Friday, February 01, 2013

5 Ways to Bless Your Missionaries

A few weekends ago, we were invited to participate in the missions conference of the North American Baptist (NAB) conference here in Minnesota. The conference was hosted at Redeemer Baptist in Oakdale, Minnesota on Saturday afternoon and each missionary was assigned to a different conference church to visit on Sunday morning. We joined Minnetrista Baptist in St. Bonifacius, Minnesota.

This one weekend was absolutely one of the most rewarding and uplifting events we've been a part of since we started our Home Ministry Assignment (HMA). So we thought we'd take this opportunity to share some of our insights with other church leaders, pastors and missions committees. Below are five ideas to help you truly bless your missionaries.

5 Ways to Bless Your Missionaries



  1. Be friendly and welcoming. This should go without saying, but you'd be surprised how often this gets overlooked because everyone is so busy getting ready for the day's activities. Not only were we greeted at the door when we arrived to set up, but we were introduced to key church and conference leaders. We were also given directions to important locations in the building like the sanctuary, the fellowship area where lunch was being served and the restrooms. We were also assigned a volunteer who helped us set up and asked no less than 15 times if we needed anything. I wasn't even allowed to wash my own dish after the event because the ladies in the kitchen insisted on taking care of it for me! The key here is to have enough people to provide this kind of attention to each missionary.

  2. Food. Ok, maybe this isn't important to most missionaries. But since it was the highlight of our teenager's weekend, it could not go without mentioning. Each missionary was invited to share a snack at their tables. I made chismol (Honduran salsa) and served it with tortilla chips. Besides getting to try foods from all over the world, this idea works because it starts conversations. I can't stress enough how helpful this was to break the ice with table visitors.

    I should also mention that lunch was provided for the missionaries prior to the start of the conference, which was nice because we hadn't had time to eat. We were also provided lunch on Sunday when the pastor invited us and members of his congregation to a local restaurant. Not only did it save me from having to cook lunch after a long, exhausting weekend, we were able to get to know many members of the church and answer questions about our ministry that would have otherwise gone unanswered.

  3. Provide time for missionaries to get to know one another. We have learned so much from other missionaries we've met at events like this. We love to hear about what God is doing in other parts of the world. It's also good to know that we are not alone in our struggles. Often just being with other missionaries is an encouragement. In this case, we were able to connect with missionaries over lunch and during an extended set-up time.

  4. Provide opportunities for missionaries to get to know you and your congregation. There's nothing more intimidating for a missionary than walking into a church full of complete strangers on Sunday morning. But because we were invited to participate in a monthly game party on Saturday evening, we already knew several people in the congregation of Minnetrista Baptist when we arrived for Sunday services. Even better, they knew us a little better and were naturally more interested in what we had to say. Not only did we have a great time at the party, but we met some interesting and fun people that we're happy to call our new friends!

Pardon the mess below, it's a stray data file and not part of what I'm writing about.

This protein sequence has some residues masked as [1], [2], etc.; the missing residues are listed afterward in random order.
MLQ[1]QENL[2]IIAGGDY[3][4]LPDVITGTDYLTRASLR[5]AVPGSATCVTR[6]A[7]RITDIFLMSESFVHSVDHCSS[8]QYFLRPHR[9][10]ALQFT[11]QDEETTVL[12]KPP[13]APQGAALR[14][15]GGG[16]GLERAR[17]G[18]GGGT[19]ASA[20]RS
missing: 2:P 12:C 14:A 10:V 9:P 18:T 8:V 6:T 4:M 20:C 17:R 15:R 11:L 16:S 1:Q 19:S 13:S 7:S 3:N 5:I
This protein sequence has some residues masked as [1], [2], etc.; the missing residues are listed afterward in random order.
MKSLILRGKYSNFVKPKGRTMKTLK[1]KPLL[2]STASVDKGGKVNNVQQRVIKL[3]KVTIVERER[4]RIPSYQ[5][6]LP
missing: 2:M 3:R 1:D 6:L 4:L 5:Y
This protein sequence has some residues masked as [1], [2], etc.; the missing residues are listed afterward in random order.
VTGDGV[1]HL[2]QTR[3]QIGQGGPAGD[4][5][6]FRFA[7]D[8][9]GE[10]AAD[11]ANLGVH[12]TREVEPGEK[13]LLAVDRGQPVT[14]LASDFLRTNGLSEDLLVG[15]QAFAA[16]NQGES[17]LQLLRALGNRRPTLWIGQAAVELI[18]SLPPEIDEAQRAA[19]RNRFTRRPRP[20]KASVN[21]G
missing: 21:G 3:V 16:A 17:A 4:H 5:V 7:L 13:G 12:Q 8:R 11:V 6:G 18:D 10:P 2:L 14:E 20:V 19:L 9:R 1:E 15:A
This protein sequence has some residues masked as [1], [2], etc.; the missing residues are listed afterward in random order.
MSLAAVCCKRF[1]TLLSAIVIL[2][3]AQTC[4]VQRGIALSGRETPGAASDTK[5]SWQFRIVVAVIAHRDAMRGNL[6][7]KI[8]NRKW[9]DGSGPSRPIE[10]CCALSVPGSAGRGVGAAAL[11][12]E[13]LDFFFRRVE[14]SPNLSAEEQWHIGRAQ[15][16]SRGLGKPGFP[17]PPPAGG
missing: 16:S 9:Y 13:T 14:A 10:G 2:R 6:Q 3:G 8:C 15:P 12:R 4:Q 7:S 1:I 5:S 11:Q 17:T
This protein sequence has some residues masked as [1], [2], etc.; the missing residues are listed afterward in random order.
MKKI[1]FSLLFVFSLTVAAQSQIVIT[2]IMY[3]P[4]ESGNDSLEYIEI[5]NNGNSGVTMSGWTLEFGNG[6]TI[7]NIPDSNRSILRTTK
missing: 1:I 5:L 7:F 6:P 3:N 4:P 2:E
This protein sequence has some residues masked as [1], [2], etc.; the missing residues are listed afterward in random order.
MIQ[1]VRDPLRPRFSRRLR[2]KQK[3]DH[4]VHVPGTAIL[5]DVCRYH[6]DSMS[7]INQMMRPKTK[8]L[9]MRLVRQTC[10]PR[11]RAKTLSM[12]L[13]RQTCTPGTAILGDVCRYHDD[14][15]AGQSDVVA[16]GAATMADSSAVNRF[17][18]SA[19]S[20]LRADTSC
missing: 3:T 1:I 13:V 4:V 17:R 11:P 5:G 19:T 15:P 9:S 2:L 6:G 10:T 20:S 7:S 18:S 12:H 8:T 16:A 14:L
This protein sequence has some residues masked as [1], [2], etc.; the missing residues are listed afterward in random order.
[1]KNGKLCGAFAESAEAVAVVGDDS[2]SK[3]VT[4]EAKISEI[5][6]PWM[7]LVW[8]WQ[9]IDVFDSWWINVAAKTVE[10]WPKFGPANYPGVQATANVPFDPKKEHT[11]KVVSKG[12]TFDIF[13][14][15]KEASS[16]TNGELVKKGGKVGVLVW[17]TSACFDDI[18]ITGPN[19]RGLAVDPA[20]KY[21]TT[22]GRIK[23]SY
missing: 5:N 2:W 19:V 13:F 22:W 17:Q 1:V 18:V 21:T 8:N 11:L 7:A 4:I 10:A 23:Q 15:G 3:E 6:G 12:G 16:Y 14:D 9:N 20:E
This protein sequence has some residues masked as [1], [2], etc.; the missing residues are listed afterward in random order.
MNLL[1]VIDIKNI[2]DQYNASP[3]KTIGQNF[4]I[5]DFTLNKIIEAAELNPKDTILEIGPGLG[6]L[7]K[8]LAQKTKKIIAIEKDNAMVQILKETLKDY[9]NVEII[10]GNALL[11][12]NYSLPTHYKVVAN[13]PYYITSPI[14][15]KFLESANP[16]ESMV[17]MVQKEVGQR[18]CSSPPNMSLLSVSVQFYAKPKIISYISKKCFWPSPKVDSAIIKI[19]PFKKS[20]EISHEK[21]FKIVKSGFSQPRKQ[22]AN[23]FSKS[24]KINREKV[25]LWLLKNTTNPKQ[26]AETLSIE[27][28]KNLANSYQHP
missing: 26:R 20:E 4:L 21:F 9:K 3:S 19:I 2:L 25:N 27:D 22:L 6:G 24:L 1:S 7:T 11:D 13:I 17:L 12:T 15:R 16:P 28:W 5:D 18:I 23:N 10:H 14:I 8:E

5. ATTENTION:  if you don't read any of the other points, YOU MUST READ THIS!


    Let your missionaries be heard.
    Nothing is more frustrating than trying to cram your entire ministry and the heart God has given you into 2-7 minutes during a service. Then you have to spend 15 minutes after the service trying to speak to as many people as possible before they run off to catch the football game. This method is typical for most churches, but it rarely works for the missionary or the church members.

    Minnetrista, on the other hand, allowed us to speak during Sunday School and for most of the service, as well. We took the Sunday School opportunity to share background information, photos and our cultural observations about Honduras. This laid the foundation for a greater understanding of the needs of the Honduran people and why our ministry is so important. Then we shared our personal journey of how God led us to Honduras and more details about the ministry itself during the church service. We were so thrilled by the level of enthusiasm and engagement this format offered.

    The most important impact of allowing us to be heard? When we finally got to tell all the stories we never get to share, we reminded ourselves of all the reasons we love Honduras and our passion for our ministry was rekindled! I know pastors value their very limited time in the pulpit, but if you're going to have a missionary visit you, your congregation and your missionaries will be more blessed if you give them the time they need to really share their hearts. 

2 comments:

Sarah Larson said...

Sounds like you had a great weekend!

Anonymous said...

Sounds like paritioners simply need the gift of hospitality. Sounds exhausting but good.